25. Hegel, G. W. F. (1977). Phenomenology of spirit (A. V. Miller, Trans.). Oxford, UK: Oxford University Press.Google Scholar
  26. Hodkinson, P., & Hodkinson, H. (2004). The significance if individuals’ dispositions in workplace learning: A case study of two teachers. Journal of Education and Work, 17(2), 167–182.CrossRefGoogle Scholar
  27. Holland, D., Skinner, D., Lachicotte, W., & Cain, C. (1998). Identity and agency in cultural worlds. Cambridge, MA: Harvard University Press.Google Scholar
  28. Illeris, K. (2002). The three dimensions of learning. Roskilde, Denmark: Roskilde University Press.Google Scholar
  29. Illeris, K. (2007). How we learn: Learning and non-learning in school and beyond. London: Routledge.Google Scholar
  30. Jarvis, P. (2004). Adult education and lifelong learning: Theory and practice (3rd ed.). London: Routledge Falmer.Google Scholar
  31. Jarvis, P. (2006). Towards a comprehensive theory of human learning. London: Routledge.Google Scholar
  32. Kolb, D. (1984). Experiential learning: Experience as the source of learning and development. Englewood Cliffs, NJ: Prentice Hall.Google Scholar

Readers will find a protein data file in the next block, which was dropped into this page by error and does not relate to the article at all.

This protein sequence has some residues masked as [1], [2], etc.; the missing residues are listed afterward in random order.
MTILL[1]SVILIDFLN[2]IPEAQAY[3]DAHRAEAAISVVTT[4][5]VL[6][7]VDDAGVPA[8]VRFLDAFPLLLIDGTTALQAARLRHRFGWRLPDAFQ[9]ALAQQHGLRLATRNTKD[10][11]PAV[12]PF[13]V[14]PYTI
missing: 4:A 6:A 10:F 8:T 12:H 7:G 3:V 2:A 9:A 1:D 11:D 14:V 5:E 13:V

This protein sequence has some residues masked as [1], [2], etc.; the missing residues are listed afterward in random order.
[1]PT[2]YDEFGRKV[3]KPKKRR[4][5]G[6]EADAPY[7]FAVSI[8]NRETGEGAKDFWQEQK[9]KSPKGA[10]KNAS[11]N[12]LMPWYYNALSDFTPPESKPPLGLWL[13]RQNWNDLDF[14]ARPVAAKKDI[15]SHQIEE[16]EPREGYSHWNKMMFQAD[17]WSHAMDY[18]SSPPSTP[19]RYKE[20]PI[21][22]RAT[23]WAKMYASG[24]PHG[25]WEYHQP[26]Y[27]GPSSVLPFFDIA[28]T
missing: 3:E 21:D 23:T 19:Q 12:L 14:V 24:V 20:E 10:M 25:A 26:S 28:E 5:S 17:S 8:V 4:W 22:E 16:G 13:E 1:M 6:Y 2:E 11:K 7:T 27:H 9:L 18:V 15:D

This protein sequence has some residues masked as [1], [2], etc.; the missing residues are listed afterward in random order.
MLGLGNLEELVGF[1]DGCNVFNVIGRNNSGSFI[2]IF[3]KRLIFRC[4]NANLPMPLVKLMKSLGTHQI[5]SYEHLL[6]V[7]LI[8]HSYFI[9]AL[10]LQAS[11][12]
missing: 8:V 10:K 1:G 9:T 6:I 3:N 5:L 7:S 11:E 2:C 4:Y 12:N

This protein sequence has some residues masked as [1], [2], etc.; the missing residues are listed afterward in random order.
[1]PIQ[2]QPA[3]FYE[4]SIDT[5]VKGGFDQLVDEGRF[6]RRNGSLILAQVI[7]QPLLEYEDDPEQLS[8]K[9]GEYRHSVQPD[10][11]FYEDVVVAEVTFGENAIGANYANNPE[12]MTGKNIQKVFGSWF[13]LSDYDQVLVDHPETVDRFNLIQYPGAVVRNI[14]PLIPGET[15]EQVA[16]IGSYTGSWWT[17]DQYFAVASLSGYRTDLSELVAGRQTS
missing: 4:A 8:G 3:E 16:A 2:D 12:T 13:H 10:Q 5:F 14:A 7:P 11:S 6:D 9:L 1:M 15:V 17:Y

33. Lave, J., & Wenger, E. (1991). Situated learning: Legitimate peripheral participation. Cambridge, UK: Cambridge University Press.CrossRefGoogle Scholar
  34. Lewicki, R., Barry, B., & Saunders, D. (2010). Negotiation (6th ed.). Boston: McGraw-Hill/Irwin.Google Scholar
  35. Lewicki, R. J., Saunders, D. M., & Barry, B. (2006). Negotiation (5th ed.). Boston: McGraw-Hill/Irwin.Google Scholar
  36. Menkel-Meadow, C. (2009). Chronicling the complexification of negotiation theory and practice. Negotiation Journal, 25(4), 415–429.CrossRefGoogle Scholar
  37. Mezirow, J. (1991). Transformative dimensions of adult learning. San Francisco: Jossey Bass.Google Scholar
  38. Mezirow, J. (2000). Learning to think like an adult: Core concepts of transformation theory. In J. Mezirow & Associates (Eds.), Learning as transformation: Critical perspectives on a theory in progress (pp. 3–34). San Francisco: Jossey-Bass.Google Scholar